‘I thought you would like to meet your children,’ the nurse said with a smile. She handed me a stack of pictures, my first glimpse of my tiny premature babies.’

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“This is how I met my son for the first time. I didn’t hold him in my arms moments after he was born. I didn’t even realize he was alive before he was whisked off to the NICU. I met my son for the first time, thanks to this picture. A picture that was taken by our nurse.

In the chaos of a traumatic childbirth, doctors were busy saving my life. Hours later, I woke up in the ICU, lucky to be alive. For the next 24 hours, I was in a daze, my body trying to recover from a near death experience while my heart was longing to be with my children in the NICU. At that moment, a nurse walked in, making the trek from a different building and several floors away. She handed me a stack of pictures, my first glimpse of my tiny premature babies.

‘I thought you would like to meet your children,’ the nurse said with a smile.

The same labor and delivery nurse that was in my room the day my children were born, visited my children in the NICU. She snapped pictures and then made the long walk to the ICU ward, to introduce me to my babies. She knew I was too weak to visit the NICU and hoped that seeing my children would help me heal.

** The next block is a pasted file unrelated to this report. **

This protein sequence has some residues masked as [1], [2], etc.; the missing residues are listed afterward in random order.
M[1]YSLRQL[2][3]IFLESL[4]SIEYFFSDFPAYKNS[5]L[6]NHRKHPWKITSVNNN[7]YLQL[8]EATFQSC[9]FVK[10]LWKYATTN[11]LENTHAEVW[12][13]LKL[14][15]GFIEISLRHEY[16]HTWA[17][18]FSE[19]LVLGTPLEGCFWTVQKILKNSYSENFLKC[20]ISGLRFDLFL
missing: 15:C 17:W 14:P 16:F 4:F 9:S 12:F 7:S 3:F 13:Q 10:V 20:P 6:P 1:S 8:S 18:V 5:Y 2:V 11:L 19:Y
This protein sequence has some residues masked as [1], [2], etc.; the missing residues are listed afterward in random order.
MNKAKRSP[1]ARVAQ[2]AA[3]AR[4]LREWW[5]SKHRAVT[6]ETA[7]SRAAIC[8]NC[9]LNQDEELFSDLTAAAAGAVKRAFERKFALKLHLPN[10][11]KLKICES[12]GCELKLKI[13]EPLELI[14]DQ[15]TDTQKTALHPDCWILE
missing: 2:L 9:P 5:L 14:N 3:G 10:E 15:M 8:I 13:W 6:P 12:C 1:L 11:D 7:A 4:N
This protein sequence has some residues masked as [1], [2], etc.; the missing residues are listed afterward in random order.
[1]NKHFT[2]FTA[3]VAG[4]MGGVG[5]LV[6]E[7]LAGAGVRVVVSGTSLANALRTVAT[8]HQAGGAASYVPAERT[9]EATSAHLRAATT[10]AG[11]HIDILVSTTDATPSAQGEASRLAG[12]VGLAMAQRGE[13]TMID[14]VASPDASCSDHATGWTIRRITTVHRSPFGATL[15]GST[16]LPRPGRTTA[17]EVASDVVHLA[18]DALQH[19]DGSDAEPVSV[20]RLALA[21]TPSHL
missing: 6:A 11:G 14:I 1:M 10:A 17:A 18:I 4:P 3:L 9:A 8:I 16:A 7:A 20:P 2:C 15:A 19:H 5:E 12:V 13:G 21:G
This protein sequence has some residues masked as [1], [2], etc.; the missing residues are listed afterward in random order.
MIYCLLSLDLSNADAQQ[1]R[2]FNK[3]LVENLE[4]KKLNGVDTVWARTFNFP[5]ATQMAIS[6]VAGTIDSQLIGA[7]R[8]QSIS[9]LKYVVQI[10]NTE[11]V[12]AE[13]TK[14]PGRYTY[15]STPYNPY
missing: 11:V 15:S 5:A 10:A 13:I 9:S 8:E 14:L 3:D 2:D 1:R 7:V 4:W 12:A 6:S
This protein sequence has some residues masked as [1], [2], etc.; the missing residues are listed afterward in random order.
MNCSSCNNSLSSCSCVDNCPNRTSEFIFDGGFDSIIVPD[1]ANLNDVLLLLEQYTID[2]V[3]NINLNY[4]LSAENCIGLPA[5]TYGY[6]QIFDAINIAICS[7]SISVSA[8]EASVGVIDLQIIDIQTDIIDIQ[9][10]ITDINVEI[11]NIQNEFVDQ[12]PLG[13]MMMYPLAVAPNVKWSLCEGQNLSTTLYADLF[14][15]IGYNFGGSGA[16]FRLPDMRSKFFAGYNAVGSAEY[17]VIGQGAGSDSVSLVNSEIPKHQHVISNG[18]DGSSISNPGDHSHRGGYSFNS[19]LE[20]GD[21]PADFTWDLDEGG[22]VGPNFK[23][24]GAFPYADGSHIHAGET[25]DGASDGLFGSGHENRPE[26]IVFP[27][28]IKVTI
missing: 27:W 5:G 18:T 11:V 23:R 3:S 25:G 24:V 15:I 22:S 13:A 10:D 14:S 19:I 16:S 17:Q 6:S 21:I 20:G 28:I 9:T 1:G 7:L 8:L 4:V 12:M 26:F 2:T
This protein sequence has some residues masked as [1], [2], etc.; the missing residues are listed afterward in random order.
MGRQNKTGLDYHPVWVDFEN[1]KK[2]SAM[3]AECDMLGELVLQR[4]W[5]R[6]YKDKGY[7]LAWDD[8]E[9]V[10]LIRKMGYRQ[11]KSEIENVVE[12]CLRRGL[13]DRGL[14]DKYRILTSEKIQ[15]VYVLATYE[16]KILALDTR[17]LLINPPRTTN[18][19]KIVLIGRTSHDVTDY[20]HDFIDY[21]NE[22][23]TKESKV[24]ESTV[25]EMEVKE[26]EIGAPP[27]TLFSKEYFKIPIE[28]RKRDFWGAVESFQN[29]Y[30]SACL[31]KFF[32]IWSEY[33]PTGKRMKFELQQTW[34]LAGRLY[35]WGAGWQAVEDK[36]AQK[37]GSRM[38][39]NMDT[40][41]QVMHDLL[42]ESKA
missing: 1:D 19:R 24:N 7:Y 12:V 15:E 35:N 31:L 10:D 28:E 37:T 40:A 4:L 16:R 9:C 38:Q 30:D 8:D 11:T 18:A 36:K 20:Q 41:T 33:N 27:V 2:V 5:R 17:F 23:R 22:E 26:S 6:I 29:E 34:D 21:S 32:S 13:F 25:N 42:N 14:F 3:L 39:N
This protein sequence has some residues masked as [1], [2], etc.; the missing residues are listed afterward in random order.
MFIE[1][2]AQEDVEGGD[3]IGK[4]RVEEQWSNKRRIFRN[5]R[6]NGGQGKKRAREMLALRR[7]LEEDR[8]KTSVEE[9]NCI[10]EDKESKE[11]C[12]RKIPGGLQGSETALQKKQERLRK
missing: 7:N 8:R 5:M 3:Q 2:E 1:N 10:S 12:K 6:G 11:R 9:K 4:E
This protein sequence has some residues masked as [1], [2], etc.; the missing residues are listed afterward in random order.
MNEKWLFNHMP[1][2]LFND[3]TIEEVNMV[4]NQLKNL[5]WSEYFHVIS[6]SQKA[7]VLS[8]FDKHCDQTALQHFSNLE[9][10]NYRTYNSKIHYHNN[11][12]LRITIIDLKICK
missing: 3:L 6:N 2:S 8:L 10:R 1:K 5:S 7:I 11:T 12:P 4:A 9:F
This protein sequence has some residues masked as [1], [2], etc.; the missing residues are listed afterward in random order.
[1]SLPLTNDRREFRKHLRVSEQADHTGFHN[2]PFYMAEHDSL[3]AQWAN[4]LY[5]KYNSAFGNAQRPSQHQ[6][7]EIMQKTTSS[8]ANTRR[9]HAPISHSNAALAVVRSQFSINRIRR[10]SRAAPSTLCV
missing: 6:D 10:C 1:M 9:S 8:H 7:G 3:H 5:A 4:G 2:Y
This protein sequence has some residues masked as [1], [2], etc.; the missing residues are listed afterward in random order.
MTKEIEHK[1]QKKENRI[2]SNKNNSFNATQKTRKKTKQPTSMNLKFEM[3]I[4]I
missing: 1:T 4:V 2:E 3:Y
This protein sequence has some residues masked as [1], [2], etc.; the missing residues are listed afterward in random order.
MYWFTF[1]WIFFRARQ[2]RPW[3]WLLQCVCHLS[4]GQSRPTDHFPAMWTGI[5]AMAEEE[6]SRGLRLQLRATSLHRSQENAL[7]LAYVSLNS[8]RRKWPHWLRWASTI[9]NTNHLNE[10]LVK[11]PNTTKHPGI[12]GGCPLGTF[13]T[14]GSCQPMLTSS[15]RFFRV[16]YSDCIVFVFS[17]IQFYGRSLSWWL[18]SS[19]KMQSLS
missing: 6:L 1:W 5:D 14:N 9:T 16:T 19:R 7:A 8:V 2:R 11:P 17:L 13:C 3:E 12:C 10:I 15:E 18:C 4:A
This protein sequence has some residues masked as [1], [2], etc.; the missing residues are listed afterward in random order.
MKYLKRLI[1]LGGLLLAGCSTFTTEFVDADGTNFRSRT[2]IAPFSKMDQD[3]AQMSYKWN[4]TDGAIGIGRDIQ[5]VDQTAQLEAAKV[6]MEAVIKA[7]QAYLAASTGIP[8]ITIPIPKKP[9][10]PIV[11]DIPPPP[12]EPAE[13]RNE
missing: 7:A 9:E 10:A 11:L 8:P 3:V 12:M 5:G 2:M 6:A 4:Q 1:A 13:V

These nurses are there for the happy moments when the miracle of life unfolds. They always enter the room with a warm smile and make sure mothers are comfortable. But it’s when life’s uncertainties arise, that I’m most grateful to our nurses.

These nurses don’t clock in and out on schedule. They work long days and take home the emotions they witness. They never forget the children who are born in the hospital, but never get to go home. And they never forget those grieving families, often weeping alongside us.

Nurses see the worst moments in our lives, but also life’s sweetest memories. They teach us how to nurse our babies and how to swaddle them, and they are parents to our children when we can’t spend every hour at their isolette.

In honor of National Nurses week, make sure to thank a nurse. Not just today, but every day. These nurses are just doing their job, but in the process, they are touching lives with every family they meet.”

Courtesy of Stacey Skrysak

This story was written by Stacey Skrysak, an award winning television journalist based in Illinois. You can follow her on Facebook, Instagram and Twitter. Submit your own story here, and subscribe to our best stories in our free newsletter here.

Read more about Stacey’s triplets:

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